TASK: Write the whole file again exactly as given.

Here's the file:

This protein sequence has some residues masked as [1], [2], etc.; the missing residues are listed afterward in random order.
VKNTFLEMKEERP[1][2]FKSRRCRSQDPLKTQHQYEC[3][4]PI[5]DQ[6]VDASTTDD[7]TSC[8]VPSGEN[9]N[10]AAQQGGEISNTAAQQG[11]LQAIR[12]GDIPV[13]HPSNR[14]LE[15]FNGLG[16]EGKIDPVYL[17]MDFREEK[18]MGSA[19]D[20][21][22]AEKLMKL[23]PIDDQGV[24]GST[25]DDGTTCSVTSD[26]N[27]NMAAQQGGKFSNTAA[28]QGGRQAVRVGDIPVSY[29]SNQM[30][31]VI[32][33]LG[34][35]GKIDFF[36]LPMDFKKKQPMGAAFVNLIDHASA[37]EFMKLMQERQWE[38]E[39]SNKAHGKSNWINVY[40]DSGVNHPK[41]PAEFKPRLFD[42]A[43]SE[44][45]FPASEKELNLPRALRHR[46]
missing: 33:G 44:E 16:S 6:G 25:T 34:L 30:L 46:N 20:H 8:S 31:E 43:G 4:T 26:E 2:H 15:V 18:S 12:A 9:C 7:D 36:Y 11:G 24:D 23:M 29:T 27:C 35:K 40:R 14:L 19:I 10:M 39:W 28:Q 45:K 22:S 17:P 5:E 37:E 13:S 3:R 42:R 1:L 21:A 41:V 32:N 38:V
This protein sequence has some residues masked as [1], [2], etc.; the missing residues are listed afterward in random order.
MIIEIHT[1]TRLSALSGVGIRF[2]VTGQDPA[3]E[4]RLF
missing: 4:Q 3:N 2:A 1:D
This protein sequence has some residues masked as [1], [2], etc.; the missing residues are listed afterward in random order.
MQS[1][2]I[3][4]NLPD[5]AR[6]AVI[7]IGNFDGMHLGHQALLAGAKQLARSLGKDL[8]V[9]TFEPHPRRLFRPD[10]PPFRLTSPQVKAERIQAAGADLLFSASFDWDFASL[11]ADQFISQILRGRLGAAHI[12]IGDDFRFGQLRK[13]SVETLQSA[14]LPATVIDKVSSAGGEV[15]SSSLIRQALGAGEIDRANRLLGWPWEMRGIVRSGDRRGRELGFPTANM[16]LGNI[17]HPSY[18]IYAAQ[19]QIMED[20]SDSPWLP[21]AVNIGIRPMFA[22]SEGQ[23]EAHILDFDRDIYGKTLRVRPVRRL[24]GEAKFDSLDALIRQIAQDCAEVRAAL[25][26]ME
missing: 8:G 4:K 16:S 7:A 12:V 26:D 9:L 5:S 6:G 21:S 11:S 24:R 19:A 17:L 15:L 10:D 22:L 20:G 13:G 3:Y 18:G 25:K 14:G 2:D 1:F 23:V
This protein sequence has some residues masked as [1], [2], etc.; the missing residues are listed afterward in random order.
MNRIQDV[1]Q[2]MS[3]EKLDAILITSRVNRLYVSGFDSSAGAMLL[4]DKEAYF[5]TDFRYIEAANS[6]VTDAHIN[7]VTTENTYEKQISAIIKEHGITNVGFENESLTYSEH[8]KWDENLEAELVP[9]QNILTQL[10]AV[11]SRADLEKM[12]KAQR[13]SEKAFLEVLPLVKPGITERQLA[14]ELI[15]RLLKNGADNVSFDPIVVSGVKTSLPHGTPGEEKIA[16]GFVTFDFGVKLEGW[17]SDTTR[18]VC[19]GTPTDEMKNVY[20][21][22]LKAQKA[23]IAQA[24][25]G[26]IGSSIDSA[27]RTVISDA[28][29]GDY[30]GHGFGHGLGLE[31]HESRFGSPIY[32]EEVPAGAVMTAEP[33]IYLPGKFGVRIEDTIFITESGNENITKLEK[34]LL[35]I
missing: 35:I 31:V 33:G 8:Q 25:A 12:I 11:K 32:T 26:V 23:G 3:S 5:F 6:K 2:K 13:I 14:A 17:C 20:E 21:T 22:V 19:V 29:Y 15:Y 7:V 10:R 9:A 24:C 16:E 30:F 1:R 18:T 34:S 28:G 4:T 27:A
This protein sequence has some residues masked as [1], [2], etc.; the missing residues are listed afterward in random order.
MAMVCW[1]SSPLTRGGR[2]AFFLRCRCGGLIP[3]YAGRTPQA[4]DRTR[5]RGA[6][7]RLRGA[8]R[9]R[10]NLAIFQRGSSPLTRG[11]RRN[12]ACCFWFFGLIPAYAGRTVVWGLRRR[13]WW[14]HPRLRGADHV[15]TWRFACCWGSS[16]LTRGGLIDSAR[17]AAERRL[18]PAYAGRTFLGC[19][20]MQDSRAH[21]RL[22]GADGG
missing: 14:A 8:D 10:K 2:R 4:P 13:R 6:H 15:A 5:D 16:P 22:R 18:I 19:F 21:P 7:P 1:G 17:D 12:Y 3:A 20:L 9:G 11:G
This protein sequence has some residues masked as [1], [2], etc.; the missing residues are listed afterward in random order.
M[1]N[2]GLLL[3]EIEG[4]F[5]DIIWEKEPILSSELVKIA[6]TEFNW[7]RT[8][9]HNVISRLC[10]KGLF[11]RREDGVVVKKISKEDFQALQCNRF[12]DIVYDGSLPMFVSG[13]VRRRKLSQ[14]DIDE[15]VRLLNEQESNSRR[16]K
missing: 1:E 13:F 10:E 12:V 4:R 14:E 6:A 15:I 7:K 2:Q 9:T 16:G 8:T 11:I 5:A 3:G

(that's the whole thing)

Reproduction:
This protein sequence has some residues masked as [1], [2], etc.; the missing residues are listed afterward in random order.
VKNTFLEMKEERP[1][2]FKSRRCRSQDPLKTQHQYEC[3][4]PI[5]DQ[6]VDASTTDD[7]TSC[8]VPSGEN[9]N[10]AAQQGGEISNTAAQQG[11]LQAIR[12]GDIPV[13]HPSNR[14]LE[15]FNGLG[16]EGKIDPVYL[17]MDFREEK[18]MGSA[19]D[20][21][22]AEKLMKL[23]PIDDQGV[24]GST[25]DDGTTCSVTSD[26]N[27]NMAAQQGGKFSNTAA[28]QGGRQAVRVGDIPVSY[29]SNQM[30][31]VI[32][33]LG[34][35]GKIDFF[36]LPMDFKKKQPMGAAFVNLIDHASA[37]EFMKLMQERQWE[38]E[39]SNKAHGKSNWINVY[40]DSGVNHPK[41]PAEFKPRLFD[42]A[43]SE[44][45]FPASEKELNLPRALRHR[46]
missing: 33:G 44:E 16:S 6:G 25:T 34:L 30:L 46:N 20:H 8:S 31:E 43:G 4:T 26:E 2:H 15:V 18:S 12:A 9:C 7:D 36:Y 11:G 24:D 23:M 29:T 27:C 35:K 40:R 14:L 19:I 10:M 39:W 28:Q 45:K 22:S 17:P 5:E 37:E 13:S 3:R 42:R 1:L 21:A 41:V 32:N 38:V
This protein sequence has some residues masked as [1], [2], etc.; the missing residues are listed afterward in random order.
MIIEIHT[1]TRLSALSGVGIRF[2]VTGQDPA[3]E[4]RLF
missing: 4:Q 3:N 2:A 1:D
This protein sequence has some residues masked as [1], [2], etc.; the missing residues are listed afterward in random order.
MQS[1][2]I[3][4]NLPD[5]AR[6]AVI[7]IGNFDGMHLGHQALLAGAKQLARSLGKDL[8]V[9]TFEPHPRRLFRPD[10]PPFRLTSPQVKAERIQAAGADLLFSASFDWDFASL[11]ADQFISQILRGRLGAAHI[12]IGDDFRFGQLRK[13]SVETLQSA[14]LPATVIDKVSSAGGEV[15]SSSLIRQALGAGEIDRANRLLGWPWEMRGIVRSGDRRGRELGFPTANM[16]LGNI[17]HPSY[18]IYAAQ[19]QIMED[20]SDSPWLP[21]AVNIGIRPMFA[22]SEGQ[23]EAHILDFDRDIYGKTLRVRPVRRL[24]GEAKFDSLDALIRQIAQDCAEVRAAL[25][26]ME
missing: 8:G 4:K 16:S 7:A 12:V 26:D 9:L 5:S 6:G 21:S 11:S 24:R 19:A 17:L 15:L 10:D 22:L 20:G 13:G 3:Y 18:G 25:K 14:G 2:D 1:F 23:V
This protein sequence has some residues masked as [1], [2], etc.; the missing residues are listed afterward in random order.
MNRIQDV[1]Q[2]MS[3]EKLDAILITSRVNRLYVSGFDSSAGAMLL[4]DKEAYF[5]TDFRYIEAANS[6]VTDAHIN[7]VTTENTYEKQISAIIKEHGITNVGFENESLTYSEH[8]KWDENLEAELVP[9]QNILTQL[10]AV[11]SRADLEKM[12]KAQR[13]SEKAFLEVLPLVKPGITERQLA[14]ELI[15]RLLKNGADNVSFDPIVVSGVKTSLPHGTPGEEKIA[16]GFVTFDFGVKLEGW[17]SDTTR[18]VC[19]GTPTDEMKNVY[20][21][22]LKAQKA[23]IAQA[24][25]G[26]IGSSIDSA[27]RTVISDA[28][29]GDY[30]GHGFGHGLGLE[31]HESRFGSPIY[32]EEVPAGAVMTAEP[33]IYLPGKFGVRIEDTIFITESGNENITKLEK[34]LL[35]I
missing: 35:I 31:V 33:G 8:Q 25:A 12:I 11:K 32:T 26:V 23:G 3:S 5:F 6:K 2:K 13:I 14:A 17:C 20:E 21:T 22:V 19:V 29:Y 15:Y 7:V 10:R 9:A 24:C 16:E 30:F 1:R 18:T 34:S 28:G 4:T 27:A
This protein sequence has some residues masked as [1], [2], etc.; the missing residues are listed afterward in random order.
MAMVCW[1]SSPLTRGGR[2]AFFLRCRCGGLIP[3]YAGRTPQA[4]DRTR[5]RGA[6][7]RLRGA[8]R[9]R[10]NLAIFQRGSSPLTRG[11]RRN[12]ACCFWFFGLIPAYAGRTVVWGLRRR[13]WW[14]HPRLRGADHV[15]TWRFACCWGSS[16]LTRGGLIDSAR[17]AAERRL[18]PAYAGRTFLGC[19][20]MQDSRAH[21]RL[22]GADGG
missing: 14:A 8:D 10:K 2:R 4:P 13:R 6:H 15:A 5:D 16:P 22:R 18:I 19:F 21:P 7:P 1:G 17:D 12:Y 3:A 20:L 9:G 11:G
This protein sequence has some residues masked as [1], [2], etc.; the missing residues are listed afterward in random order.
M[1]N[2]GLLL[3]EIEG[4]F[5]DIIWEKEPILSSELVKIA[6]TEFNW[7]RT[8][9]HNVISRLC[10]KGLF[11]RREDGVVVKKISKEDFQALQCNRF[12]DIVYDGSLPMFVSG[13]VRRRKLSQ[14]DIDE[15]VRLLNEQESNSRR[16]K
missing: 1:E 13:F 10:E 12:V 4:R 14:E 6:A 15:I 7:K 2:Q 9:T 16:G 8:T 11:I 5:A 3:G